"You need to know, friends, that thanking God over and over for you is not only a pleasure; it’s a must. We have to do it. Your faith is growing phenomenally; your love for each other is developing wonderfully. Why, it’s only right that we give thanks." (2 Thessalonians 1:3)
You know, I read this over and over again to myself this morning and it occurred to me that we don't do this much in our culture. At least, not in my experience. How often do you look around you at the amazing people in your life that are selflessly giving and doing God's work and THANK HIM for putting them there? I think that we often take people for granted and I wonder, based on this passage from Paul's second letter to the people of Thessalonica, if we shouldn't be doing the same? Should we be thanking God for each person he has placed in our lives? And shouldn't we also be telling those people what a blessing they are?
Encouragement is a beautiful thing and oftentimes, we need it. I know in my own life there have been many times that I've done what I knew needed doing without any thanks. Honestly, it's the life of a mom many days. You get cups of milk and clean up spilled macaroni; you wash clothes and unload the dishwasher; you make dinner and listen to all the tough things that happened throughout the day for everyone else in your family. And many times? It's not only met without thanks, but with some lovely whining and fighting sprinkled in for good measure.
And that's not to say that we should be doing the things that are in our lives just to get a little praise and recognition, but it also wouldn't hurt to hear that someone noticed what you did and saw the value. As moms, we could be doing this for one another but it feels like, more often than not, we rip each other down further instead. I wonder what our lives would be like if we followed this one simple verse from Paul every day with each other?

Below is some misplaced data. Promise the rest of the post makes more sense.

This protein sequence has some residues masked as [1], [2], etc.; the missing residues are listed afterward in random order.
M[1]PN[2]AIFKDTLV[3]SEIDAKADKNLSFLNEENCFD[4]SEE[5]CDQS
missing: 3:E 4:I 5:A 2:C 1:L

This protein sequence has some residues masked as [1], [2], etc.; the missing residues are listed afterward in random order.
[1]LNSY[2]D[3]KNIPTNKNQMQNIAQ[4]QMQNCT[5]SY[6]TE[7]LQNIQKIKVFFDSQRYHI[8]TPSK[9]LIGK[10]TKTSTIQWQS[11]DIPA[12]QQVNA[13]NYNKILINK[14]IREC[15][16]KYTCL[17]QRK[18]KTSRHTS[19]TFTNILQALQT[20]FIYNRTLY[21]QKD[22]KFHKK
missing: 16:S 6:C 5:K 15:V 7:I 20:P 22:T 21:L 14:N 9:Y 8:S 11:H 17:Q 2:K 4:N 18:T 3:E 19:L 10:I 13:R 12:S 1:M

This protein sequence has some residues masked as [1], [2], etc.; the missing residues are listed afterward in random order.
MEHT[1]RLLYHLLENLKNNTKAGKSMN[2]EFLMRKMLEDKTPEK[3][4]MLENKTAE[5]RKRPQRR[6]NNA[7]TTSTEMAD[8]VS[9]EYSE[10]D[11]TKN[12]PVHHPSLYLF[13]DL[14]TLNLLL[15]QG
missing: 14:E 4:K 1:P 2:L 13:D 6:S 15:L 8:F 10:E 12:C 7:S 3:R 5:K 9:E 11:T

Rather than saying, "You know, breast is best" to the mom with a bottle of formula, we could say, "You're doing a great job today."
Instead of saying, "I would never put a paper diaper on my baby," we could be saying "I saw a coupon for that brand in the mail the other day, could you use it?"
The words, "Public school is terrible these days; no child should be subjected to that!" to another mom who's crying about dropping her baby off at school aren't helpful. "You are making the best choices for your child right now. Great job!" would be far better, whether you homeschool, cyber school, or use a public or private school.
I think that as a culture, we are often better at these words from Paul:
"We’re so proud of you; you’re so steady and determined in your faith despite all the hard times that have come down on you. We tell everyone we meet in the churches all about you." (2 Thessalonians 1:4)
In my circle at least, I feel like we are pretty decent at lifting up those who have been knocked down. We see a fellow mom who is struggling and we all join together to lift her up. I see it repeatedly on my Facebook feed. Meal trains, Gofundme pages, pictures of notes other moms have gotten from each other, and even flowers sent from one mom to another.
When a person is already down, I think sometimes it's easier to see them there. Why? I don't know the answer, but maybe it's because they stand out more down there. Why do we have to let them get to that position before we lift them up? Why can't we walk alongside one another so that we know when down is coming and can help carry the burden? Wouldn't that be great?
But in our social media filled world, I guess it's actually more difficult. We think we know everything there is to know about our friends and acquaintances because we see pictures and statuses and emojis of all kinds coming off their pages. We see the articles they share and the hundred Pinterest posts they've shared and we're sure they have it all together. They don't need us. In fact, maybe it's us that need them but we can't say that because we have to be independent! We can't NEED anyone! We need to be able to function on our own! We are women! We have this! Isn't that what society is teaching us? Aren't those the very thoughts that are pushed into our minds every single day? That weakness is unacceptable? That needing others is just another sign of weakness?